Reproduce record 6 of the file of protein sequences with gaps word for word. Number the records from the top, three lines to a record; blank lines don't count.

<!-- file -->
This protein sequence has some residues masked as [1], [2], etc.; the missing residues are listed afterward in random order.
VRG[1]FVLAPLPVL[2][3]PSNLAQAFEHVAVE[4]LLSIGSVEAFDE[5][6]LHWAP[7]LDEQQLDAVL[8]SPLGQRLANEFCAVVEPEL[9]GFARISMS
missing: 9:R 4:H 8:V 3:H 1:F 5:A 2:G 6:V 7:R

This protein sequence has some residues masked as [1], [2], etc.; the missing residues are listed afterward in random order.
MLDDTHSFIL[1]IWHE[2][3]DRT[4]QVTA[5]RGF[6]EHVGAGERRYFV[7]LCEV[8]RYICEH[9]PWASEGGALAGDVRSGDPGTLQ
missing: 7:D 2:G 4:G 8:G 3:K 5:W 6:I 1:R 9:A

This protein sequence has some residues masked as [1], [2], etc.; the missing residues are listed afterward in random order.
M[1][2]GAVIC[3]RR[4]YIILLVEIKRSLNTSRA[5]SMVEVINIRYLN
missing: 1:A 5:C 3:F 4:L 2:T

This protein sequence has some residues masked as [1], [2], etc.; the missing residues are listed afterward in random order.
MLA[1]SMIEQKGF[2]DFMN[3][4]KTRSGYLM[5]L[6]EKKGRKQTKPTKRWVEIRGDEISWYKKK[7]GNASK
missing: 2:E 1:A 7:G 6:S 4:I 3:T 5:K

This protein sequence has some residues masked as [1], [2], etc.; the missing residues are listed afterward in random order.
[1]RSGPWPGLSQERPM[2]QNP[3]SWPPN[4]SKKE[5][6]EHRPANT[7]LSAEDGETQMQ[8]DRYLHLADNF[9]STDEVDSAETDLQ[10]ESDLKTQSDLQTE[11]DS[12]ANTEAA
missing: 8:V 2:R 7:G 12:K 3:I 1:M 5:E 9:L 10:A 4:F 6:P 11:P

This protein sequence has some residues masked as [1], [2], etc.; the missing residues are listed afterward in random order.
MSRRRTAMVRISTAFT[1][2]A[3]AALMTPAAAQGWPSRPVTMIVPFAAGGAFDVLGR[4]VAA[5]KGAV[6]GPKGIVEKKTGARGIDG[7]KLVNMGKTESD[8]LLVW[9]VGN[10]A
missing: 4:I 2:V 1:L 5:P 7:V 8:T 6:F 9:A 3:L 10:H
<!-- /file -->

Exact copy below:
This protein sequence has some residues masked as [1], [2], etc.; the missing residues are listed afterward in random order.
MSRRRTAMVRISTAFT[1][2]A[3]AALMTPAAAQGWPSRPVTMIVPFAAGGAFDVLGR[4]VAA[5]KGAV[6]GPKGIVEKKTGARGIDG[7]KLVNMGKTESD[8]LLVW[9]VGN[10]A
missing: 4:I 2:V 1:L 5:P 7:V 8:T 6:F 9:A 3:L 10:H